I estimate that you made around 36 ounces of dough, with a hydration of around 70%. That is a fairly wet dough, so it is not surprising that you found the dough to be wet and had to add more flour. Kneading a dough batch of over two pounds is not an easy task, and even more so if the flour is a high-gluten flour (I note that you didn't indicate what flour you actually used). Under the circumstances, it is quite easy to end up with a lumpy dough. I believe the problem is more one of not properly and completely hydrating the flour. One way to improve the situation (i.e., improve the hydration of the flour) is to sift the flour and gradually add it to the water while you are mixing it it into the water. The ADY has to be hydrated in warm water (around 105 degrees F) for about ten minutes, but the salt and sugar can be added to the water and dissolved into it. The rehydrated ADY can be added to the water mixture so long as the flour is promptly added to the water mixture. If you let the dough rest for a few minutes here and there during the kneading process, that will also improve the hydration of the flour, and especially so if you are using high gluten flour. As for the oil, I normally add that last, even when hand kneading, although it is also quite common to add it to the water mixture.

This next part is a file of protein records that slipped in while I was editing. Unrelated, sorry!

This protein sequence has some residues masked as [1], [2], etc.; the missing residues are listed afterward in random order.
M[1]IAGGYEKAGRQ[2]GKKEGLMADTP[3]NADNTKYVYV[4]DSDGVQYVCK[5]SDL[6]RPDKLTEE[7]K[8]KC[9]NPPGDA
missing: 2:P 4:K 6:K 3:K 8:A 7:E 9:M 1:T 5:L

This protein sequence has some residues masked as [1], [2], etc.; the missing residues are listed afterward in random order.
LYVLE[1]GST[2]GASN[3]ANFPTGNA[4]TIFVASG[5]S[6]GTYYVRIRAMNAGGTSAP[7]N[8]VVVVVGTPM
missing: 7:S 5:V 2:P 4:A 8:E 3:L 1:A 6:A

I would not attempt using the windowpane test at the end of your hand kneading. That is more appropriate to bread dough than pizza dough. With proper fermentation, the dough will in due time (after a reasonable period of fermentation) pass the windowpane test, even though it might not when first made. With pizza dough, you want it to be slightly underkneaded (yet smooth).